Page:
Article collection: technology, AI, data in government

Here you’ll find a collection of my publications on tech in government.


Giest, S., & Grimmelikhuijsen, S. (2020). Introduction to special issue algorithmic transparency in government: Towards a multi-level perspective. Information Polity, 25(4), 409-417.


  • Selten, F., M. Robeer, & S. Grimmelikhuijsen. (2023). ‘Just like I thought’. Street-level bureaucrats trust AI recommendations when it confirms their professional judgement. Accepted for publication at Public Administration Review
  • Grimmelikhuijsen, S. (2022). Explaining why the computer says no: algorithmic transparency affects the perceived trustworthiness of automated decision‐making. Public Administration Review. doi:10.1111/puar.13483
  • Grimmelikhuijsen, S., & Meijer, A. (2022). Legitimacy of Algorithmic Decision-Making: Six Threats and the Need for a Calibrated Institutional Response. Perspectives on Public Management and Governance.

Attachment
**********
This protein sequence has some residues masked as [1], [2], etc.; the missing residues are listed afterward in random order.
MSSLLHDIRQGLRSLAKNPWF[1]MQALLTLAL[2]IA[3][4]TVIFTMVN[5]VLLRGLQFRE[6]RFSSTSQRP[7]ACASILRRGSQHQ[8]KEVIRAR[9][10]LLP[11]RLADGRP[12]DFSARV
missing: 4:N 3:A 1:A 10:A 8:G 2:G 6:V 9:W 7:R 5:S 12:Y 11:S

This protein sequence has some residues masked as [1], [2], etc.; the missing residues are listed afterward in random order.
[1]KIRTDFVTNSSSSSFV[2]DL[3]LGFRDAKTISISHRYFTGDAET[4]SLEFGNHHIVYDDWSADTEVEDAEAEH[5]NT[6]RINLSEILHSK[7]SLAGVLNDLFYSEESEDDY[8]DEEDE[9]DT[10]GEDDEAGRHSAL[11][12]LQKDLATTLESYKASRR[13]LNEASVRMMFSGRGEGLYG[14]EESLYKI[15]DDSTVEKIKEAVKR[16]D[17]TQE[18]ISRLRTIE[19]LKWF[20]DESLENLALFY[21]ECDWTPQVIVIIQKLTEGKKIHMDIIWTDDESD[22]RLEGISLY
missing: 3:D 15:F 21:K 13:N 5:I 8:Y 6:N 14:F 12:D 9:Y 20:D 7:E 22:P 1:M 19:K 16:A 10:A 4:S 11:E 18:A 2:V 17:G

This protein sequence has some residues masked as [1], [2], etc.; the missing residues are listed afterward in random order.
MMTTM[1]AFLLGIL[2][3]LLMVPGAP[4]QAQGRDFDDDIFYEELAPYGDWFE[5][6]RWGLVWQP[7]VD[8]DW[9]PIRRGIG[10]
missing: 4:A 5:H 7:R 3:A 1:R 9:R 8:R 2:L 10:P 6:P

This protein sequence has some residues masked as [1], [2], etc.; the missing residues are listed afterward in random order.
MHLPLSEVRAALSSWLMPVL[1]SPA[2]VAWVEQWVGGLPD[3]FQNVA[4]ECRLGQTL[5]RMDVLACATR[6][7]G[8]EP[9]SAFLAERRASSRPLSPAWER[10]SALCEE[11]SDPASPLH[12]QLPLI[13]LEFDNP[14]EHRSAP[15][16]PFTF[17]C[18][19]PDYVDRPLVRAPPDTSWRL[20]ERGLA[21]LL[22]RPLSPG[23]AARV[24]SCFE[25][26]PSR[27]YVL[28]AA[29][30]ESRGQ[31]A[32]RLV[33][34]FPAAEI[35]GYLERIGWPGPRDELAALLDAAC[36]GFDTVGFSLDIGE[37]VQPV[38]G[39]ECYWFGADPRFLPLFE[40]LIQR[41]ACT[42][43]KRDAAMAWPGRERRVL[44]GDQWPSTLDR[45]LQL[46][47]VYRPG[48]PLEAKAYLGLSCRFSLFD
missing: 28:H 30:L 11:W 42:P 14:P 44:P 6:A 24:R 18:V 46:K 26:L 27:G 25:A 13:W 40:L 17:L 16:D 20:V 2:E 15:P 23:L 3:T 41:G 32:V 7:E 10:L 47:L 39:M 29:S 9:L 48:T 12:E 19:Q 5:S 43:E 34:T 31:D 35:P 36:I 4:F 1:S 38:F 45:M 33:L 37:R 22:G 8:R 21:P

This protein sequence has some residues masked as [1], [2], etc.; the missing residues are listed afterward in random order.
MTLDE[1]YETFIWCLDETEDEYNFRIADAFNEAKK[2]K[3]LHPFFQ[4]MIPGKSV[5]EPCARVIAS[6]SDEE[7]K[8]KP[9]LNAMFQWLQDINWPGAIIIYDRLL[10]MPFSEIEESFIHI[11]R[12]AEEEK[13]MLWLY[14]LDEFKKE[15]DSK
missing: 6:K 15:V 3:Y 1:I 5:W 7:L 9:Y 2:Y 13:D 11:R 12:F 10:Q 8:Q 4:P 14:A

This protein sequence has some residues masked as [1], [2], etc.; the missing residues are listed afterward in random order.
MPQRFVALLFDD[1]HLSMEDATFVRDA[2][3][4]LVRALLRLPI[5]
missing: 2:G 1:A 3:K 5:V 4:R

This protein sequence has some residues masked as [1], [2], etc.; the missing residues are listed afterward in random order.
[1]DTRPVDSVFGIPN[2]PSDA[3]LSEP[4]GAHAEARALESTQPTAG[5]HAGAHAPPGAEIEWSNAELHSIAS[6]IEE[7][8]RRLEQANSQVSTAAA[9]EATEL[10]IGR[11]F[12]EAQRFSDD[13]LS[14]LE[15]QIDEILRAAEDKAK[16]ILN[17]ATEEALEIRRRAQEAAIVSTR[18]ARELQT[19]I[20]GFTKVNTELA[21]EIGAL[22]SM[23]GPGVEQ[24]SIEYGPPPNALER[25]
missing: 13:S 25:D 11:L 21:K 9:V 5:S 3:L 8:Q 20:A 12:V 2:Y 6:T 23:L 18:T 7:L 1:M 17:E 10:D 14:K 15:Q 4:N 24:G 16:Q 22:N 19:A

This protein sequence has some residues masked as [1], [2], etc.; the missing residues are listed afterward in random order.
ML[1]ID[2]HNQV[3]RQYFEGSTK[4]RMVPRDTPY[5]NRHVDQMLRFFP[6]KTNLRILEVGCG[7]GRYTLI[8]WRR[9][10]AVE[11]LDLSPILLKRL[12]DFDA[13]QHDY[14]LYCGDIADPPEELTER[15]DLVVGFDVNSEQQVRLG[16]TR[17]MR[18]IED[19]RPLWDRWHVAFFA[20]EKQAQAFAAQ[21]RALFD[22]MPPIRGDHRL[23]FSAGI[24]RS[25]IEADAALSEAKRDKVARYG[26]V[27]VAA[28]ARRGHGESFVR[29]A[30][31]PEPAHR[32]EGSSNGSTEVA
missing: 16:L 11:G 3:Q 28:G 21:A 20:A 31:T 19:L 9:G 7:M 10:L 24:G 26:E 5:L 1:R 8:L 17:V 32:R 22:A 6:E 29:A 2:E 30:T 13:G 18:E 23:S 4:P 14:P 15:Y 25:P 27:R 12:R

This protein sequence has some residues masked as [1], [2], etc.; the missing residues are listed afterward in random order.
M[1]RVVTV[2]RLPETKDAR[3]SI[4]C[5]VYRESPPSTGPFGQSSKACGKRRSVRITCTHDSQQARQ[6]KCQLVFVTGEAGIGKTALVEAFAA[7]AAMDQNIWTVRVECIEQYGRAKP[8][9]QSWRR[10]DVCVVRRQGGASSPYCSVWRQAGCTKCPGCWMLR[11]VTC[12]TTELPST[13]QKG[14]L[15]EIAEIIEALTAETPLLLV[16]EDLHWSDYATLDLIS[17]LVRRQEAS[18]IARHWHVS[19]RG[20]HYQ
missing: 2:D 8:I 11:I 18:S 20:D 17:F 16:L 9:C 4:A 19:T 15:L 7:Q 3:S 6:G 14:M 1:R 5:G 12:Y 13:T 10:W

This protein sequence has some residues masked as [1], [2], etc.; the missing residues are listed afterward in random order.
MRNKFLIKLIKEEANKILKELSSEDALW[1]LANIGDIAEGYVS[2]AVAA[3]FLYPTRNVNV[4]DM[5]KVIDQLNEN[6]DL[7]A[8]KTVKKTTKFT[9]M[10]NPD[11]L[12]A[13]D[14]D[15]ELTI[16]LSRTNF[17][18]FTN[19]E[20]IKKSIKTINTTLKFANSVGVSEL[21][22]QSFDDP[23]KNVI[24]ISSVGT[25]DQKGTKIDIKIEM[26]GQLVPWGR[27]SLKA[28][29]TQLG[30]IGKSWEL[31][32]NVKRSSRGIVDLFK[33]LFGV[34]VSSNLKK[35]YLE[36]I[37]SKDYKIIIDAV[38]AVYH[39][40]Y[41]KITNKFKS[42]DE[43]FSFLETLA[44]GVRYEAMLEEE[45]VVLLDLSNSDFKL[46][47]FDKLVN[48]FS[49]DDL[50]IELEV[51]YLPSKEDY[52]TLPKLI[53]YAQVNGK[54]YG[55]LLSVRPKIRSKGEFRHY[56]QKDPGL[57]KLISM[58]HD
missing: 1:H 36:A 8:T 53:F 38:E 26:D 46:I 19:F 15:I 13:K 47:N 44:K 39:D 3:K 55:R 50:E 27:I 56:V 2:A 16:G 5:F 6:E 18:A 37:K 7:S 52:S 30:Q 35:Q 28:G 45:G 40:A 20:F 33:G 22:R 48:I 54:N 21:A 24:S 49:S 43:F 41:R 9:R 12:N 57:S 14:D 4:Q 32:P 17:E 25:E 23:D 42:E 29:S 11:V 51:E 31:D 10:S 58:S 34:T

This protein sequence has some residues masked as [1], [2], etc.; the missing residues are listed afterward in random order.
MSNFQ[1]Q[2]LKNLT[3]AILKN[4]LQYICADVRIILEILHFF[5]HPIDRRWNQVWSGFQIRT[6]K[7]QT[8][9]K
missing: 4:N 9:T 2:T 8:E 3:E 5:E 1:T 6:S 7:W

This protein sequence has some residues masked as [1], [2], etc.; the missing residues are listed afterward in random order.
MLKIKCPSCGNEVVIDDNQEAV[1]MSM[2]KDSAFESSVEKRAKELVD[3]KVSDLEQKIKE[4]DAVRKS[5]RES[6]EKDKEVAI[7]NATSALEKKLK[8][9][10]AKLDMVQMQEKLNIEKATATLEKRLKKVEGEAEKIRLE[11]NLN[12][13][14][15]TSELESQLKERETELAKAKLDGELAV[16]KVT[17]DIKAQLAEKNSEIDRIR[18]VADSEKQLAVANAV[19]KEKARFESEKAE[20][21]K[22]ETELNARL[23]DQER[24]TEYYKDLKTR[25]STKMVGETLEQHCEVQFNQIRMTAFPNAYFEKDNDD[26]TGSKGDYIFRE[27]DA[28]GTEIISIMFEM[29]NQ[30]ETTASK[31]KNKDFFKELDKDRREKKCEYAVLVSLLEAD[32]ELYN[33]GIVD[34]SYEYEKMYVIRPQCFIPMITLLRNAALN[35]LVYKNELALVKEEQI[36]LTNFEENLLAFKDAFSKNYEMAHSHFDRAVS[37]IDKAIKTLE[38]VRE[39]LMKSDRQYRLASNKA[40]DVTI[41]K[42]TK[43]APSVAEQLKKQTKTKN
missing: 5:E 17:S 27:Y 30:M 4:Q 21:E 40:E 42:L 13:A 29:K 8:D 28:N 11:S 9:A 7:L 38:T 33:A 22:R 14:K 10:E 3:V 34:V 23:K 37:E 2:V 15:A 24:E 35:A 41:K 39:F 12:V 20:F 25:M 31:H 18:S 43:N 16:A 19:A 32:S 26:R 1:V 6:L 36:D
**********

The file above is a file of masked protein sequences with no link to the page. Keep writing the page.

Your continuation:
• Ruijer, E., Grimmelikhuijsen, S., Van Den Berg, J., & Meijer, A. (2020). Open data work: understanding open data usage from a practice lens. International Review of Administrative Sciences, 86(1), 3-19.
  • Ruijer, Erna, Stephan Grimmelikhuijsen, and Albert Meijer. 2017. Open data for democracy: Developing a theoretical framework for open data use. Government Information Quarterly 34(1): 45-52
  • Ruijer, E., Grimmelikhuijsen, S., Hogan, M., Enzerink, S., Ojo, A., & Meijer, A. (2017). Connecting societal issues, users and data. Scenario-based design of open data platforms. Government Information Quarterly, 34(3), 470-480.
  • Safarov, Igbal, Albert Meijer, and Stephan Grimmelikhuijsen. 2017. Utilization of open government data: A systematic literature review of types, conditions, effects and users. Information Polity: 1-24.
  • Grimmelikhuijsen, S. G. & Meijer, A. J. 2015. Does Twitter Increase Perceived Police Legitimacy? Public Administration Review 75(4): 598-607
  • Meijer, A. J., Grimmelikhuijsen, S. G. & Brandsma, G. J. 2012. Communities of Public Service Support: Citizens engage in social learning in peer-to-peer networks. Government Information Quarterly 29(1): 21-29